Heartland faces challenges from EPA

By Chuck Clement, Staff Reporter, Madison Daily Leader
The following article appeared on the front page of the August 29, 2014 issue of the Madison Daily Leader:

Heartland faces challenges from EPA

Emissions goals pose challenges; electric rate increases likely

The provider of about half of the electricity used by Madison’s electric utility customers has concerns about reaching the carbon-dioxide emissions reductions proposed by the EPA earlier this summer.

John Knofczynski, engineering manager at Heartland Consumers Power District, offered a presentation on Thursday to fellow members of the municipal Electric Advisory Committee that outlined the challenges one of Madison’s electricity suppliers faces if the current federal proposals remain the same.

Knofczynski warned that the current options for meeting a 35-percent reduction of South Dakota’s carbon dioxide emissions would mean a major restructuring of HCPD’s electricity supply and most likely higher costs to consumers.

Knofczynski said the EPA had an overall goal to reduce carbon-dioxide emissions across the nation by 30 percent less than 2012 levels. The EPA wants to reach that goal by 2030, but federal officials also have interim target levels that they want the states to reach by 2020.

The EPA has proposed that the states use four building blocks in the reduction plans: heat-rate improvements at existing power plants; substituting coal-based electricity with natural gas combined-cycle electricity generation; substituting renewable electricity generation; and demand-side (consumer) energy efficiency measures.

Knofczynski said that South Dakota only has one natural gas generation plant currently available, the Deer Creek Station owned by Basin Electric Power Cooperative. He said the Deer Creek Station would need to operate at more than a 70-percent capacity factor to offset generation losses from the coal-fired Big Stone Power Plant.

He also said under current EPA policies, electricity providers will not receive any credit for supporting renewable energy production that was active before the carbon-dioxide reduction policies go into effect.

Knofczynski told the advisory committee members that the EPA’s building blocks offered little in practical solutions to South Dakota consumers.

In his presentation, Knofczynski listed Heartland’s three primary electric power resources:

  • Whelan Energy Center Unit 2 near Hastings, Neb., which has a 225-megawatt (MW) output from its coal-fired generation plant. HCPD has 35-percent ownership equaling 82 MW; however EPA officials gave Nebraska a 26-percent reduction target.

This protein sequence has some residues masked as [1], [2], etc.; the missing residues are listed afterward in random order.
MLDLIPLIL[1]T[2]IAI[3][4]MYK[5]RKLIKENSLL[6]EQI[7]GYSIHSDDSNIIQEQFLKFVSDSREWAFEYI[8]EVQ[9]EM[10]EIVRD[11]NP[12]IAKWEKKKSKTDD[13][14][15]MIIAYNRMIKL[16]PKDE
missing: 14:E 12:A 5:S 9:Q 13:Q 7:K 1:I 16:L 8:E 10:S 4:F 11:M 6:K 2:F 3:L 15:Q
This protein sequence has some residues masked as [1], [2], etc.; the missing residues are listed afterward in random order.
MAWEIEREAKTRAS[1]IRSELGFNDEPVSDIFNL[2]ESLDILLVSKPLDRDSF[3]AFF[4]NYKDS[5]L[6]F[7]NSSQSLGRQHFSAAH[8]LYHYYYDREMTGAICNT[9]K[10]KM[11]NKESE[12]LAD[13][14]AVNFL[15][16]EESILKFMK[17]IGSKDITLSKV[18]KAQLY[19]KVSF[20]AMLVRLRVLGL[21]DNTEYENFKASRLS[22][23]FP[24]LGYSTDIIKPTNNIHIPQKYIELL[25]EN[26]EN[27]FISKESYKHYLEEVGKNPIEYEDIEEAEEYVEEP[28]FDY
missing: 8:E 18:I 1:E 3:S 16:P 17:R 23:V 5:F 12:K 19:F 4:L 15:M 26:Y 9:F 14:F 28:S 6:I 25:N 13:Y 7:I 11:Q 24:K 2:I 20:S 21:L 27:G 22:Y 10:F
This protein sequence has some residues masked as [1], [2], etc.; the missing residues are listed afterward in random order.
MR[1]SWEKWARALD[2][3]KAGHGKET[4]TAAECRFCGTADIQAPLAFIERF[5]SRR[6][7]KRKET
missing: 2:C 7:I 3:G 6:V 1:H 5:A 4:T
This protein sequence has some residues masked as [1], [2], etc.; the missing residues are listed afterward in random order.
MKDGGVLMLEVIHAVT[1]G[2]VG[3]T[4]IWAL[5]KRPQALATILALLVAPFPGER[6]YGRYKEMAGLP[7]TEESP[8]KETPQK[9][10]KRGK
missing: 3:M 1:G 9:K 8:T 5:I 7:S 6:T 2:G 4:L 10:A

• Laramie River Station near Wheatland, Wyo., a three-unit, 1,710-MW coal-fired plant in which HCPD has a 3-percent share equaling 51 MW. Wyoming has a 19-percent reduction target, but Laramie Station is also currently managing a regional haze mandate made by federal officials.
  • Wessington Springs Wind Energy Center in South Dakota, consisting of 34 wind turbines providing 51 MW in total capacity. Heartland has purchased the full output from the wind farm since it went into service in February 2009.

Persons can send public comments by mail, e-mail or fax with the deadline on Oct. 16. All comments need to include the federal government’s docket ID No. EPA-HQ-OAR-2013-0602 in the message’s subject line.

The comments are mailed to Environmental Protection Agency; EPA Docket Center (EPA/DC), Mailcode 28221T, Attn. Docket ID OAR-2013-0602; 1200 Pennsylvania Ave. N.W., Washington, D.C. 20460.

Persons can e-mail comments to A-and-R-Docket@epa.gov or fax them to 202-566-9744.

WAPA seeking transmission project proposals

Western Area Power Administration (WAPA) is seeking new applications from project developers interested in obtaining a loan to construct new or upgrade transmission lines and related facilities that promote the delivery of clean, renewable power. WAPA has $3.25 billion borrowing authority under the Transmission Infrastructure Program (TIP). The TIP was recently revised and details were outlined in an April 7 Federal Register notice.

TIP leverages WAPA’s depth of transmission project development experience and expertise, along with its statutory borrowing authority, to advance projects aimed at expanding and modernizing the electric grid to facilitate the delivery of reliable, affordable power from renewable energy sources. The TIP “is separate and distinct from Western’s power marketing functions, and each eligible project must stand on its own for repayment purposes,” WAPA said in the notice.

To be eligible, prospective projects must meet, at minimum, the following criteria:

  • Deliver or facilitate the delivery of renewable energy resources